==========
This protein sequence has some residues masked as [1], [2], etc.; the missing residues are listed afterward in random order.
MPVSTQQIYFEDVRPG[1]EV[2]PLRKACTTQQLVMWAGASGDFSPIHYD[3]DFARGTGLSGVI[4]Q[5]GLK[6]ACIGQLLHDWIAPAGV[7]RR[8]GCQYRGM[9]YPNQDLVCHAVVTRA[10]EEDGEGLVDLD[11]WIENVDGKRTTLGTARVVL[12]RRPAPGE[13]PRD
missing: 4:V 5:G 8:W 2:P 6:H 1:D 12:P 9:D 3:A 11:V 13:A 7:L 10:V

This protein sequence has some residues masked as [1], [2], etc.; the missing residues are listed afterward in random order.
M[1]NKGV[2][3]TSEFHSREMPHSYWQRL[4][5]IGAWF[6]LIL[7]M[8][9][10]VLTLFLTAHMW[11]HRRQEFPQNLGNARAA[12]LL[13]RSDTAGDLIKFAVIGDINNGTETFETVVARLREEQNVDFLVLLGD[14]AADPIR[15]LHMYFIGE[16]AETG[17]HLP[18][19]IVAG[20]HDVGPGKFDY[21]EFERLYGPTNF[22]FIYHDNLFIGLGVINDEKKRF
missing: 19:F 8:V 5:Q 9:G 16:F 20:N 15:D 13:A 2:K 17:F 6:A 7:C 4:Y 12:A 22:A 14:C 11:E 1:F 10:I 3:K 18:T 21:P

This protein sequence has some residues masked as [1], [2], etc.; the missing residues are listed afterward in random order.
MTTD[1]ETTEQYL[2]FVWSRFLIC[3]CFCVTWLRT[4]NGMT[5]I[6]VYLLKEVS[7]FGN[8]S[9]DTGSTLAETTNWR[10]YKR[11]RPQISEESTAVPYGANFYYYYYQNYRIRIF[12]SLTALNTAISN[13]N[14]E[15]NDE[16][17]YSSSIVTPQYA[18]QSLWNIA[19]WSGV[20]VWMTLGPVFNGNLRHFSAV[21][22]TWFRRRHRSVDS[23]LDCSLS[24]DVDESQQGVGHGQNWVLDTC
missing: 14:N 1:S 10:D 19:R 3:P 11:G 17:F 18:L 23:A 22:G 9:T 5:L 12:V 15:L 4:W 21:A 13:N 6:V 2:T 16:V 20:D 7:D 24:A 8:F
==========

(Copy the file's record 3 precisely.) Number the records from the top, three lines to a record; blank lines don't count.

This protein sequence has some residues masked as [1], [2], etc.; the missing residues are listed afterward in random order.
MTTD[1]ETTEQYL[2]FVWSRFLIC[3]CFCVTWLRT[4]NGMT[5]I[6]VYLLKEVS[7]FGN[8]S[9]DTGSTLAETTNWR[10]YKR[11]RPQISEESTAVPYGANFYYYYYQNYRIRIF[12]SLTALNTAISN[13]N[14]E[15]NDE[16][17]YSSSIVTPQYA[18]QSLWNIA[19]WSGV[20]VWMTLGPVFNGNLRHFSAV[21][22]TWFRRRHRSVDS[23]LDCSLS[24]DVDESQQGVGHGQNWVLDTC
missing: 14:N 1:S 10:D 19:R 3:P 11:G 17:F 18:L 23:A 22:G 9:T 5:L 12:V 15:L 4:W 21:A 13:N 6:V 2:T 16:V 20:D 7:D 24:A 8:F